The doctor explained that the IV had “dislodged” and that he was going to try to start a new IV in the right femoral vein.

The doctor was a fill-in who was upset when prison staff asked him to go through a pat down as he entered the prison, Warden Anita Trammell told investigators. She calmed him down and he told her: “I’m just filling in anyway. I was just — I don’t even know why I’m even, why I even, you know, agreed to do it.”

Trammell also told investigators that she was asked to sign an affidavit prepared by the Attorney General’s office that contained statements that weren’t true, including that she had verified the pharmacist’s license and the expiration dates on the lethal drugs.

After she voiced concerns about that affidavit to Department of Corrections Director Robert Patton, she told investigators, he told her that in a court of law, that could be considered “falsifying a document.”

Trammell expressed concerns to Patton about signing a document that she’d never been asked to sign at prior executions.

“The assistant AG that was there, Mr. Hadden, had her sign a document that she had never had to sign before,” Patton told investigators in his interview.

Immediately after that statement, the following eight lines of his response are redacted, in addition to several other paragraphs.

Patton told investigators that DOC’s General Counsel and the AG’s office told him the purpose of that affidavit was twofold: In case of future litigation and for a possible press release if there was a question about the pharmacist.

Aaron Cooper, a spokesman for the Attorney General’s office, told the World in an emailed statement that “No one asked or expected Warden Trammel to sign an affidavit that was not completely accurate.”

“The warden and DOC counsel were given a draft affidavit as a starting point and were told they could revise it as needed. The warden reviewed and revised the affidavit. It is standard procedure for attorneys to revise affidavits before they are submitted,” Cooper said.

Trammell told investigators that if she had it to do again, she wouldn’t have signed the affidavit presented to her by the AG’s office, according to her interview transcript.

The records were turned over two weeks ahead of a court hearing on an Open Records lawsuit filed by the Tulsa World and the Reporters’ Committee for Freedom of the Press.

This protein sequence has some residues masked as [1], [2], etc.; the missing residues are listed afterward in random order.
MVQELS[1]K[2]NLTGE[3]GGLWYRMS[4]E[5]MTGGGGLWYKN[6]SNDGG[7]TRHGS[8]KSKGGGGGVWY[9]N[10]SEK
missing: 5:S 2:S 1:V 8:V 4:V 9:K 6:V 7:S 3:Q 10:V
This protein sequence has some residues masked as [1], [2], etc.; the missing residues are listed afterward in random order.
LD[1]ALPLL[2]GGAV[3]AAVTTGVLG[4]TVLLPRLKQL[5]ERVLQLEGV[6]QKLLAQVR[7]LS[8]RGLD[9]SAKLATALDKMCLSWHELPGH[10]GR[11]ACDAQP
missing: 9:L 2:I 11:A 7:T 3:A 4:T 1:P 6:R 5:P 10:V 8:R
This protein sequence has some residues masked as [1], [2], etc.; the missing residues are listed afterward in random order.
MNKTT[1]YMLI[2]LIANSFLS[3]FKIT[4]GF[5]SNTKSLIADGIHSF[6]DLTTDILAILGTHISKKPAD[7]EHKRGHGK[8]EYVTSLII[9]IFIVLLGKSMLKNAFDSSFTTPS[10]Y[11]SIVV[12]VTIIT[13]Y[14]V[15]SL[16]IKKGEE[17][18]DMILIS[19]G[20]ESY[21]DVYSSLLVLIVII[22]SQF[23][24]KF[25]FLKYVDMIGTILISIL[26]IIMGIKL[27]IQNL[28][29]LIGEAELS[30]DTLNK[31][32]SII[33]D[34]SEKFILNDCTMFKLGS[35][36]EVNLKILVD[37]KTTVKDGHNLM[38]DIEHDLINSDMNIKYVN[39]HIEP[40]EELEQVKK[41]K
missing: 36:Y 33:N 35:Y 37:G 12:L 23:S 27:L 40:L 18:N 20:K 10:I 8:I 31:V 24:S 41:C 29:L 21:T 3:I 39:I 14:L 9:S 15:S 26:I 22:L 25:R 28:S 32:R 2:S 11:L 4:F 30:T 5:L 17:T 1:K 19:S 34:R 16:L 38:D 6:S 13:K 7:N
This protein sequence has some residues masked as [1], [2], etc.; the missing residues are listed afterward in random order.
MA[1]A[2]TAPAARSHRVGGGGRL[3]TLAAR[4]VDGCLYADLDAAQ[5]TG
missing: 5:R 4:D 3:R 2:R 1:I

The newspaper and its attorneys are now reviewing the documents provided by DPS in order to determine whether the agency provided all of the records requested by the World.

In December, the World and Enterprise Editor Ziva Branstetter sued Gov. Mary Fallin and DPS officials seeking the immediate release of records related to Lockett’s execution. The newspaper requested the documents in the days and months immediately after the April 29 execution of Lockett.

Through multiple Open Records requests, the World has sought thousands of pages of interview transcripts that were part of the state’s official investigation. Even though the transcripts are part of the court record in a lawsuit by 21 death-row inmates, the state had previously designated them “confidential” and refused to release them.

The U.S. Supreme Court will hear oral arguments exactly one year after Lockett’s execution.

In addition to the transcripts, the World requested emails and communications by Fallin and her staff related to the Lockett execution that the state has failed to produce. Those records have not been given to the World.

Reporters Committee is a nonprofit organization dedicated to upholding the First Amendment and freedom of information rights of journalists working in areas where U.S. law applies. The group is funded by corporate, foundation and individual contributions, and serves more than 2,000 reporters, editors and media lawyers who seek its help each year.

Oklahoma’s Open Records law requires state agencies to comply with requests with “prompt, reasonable” access.

A hearing on the lawsuit is scheduled for March 27 in Oklahoma County District Court.

Cary Aspinwall 918-581-8477

cary.aspinwall@tulsaworld.com

Ziva Branstetter 918-581-8306

ziva.branstetter@tulsaworld.com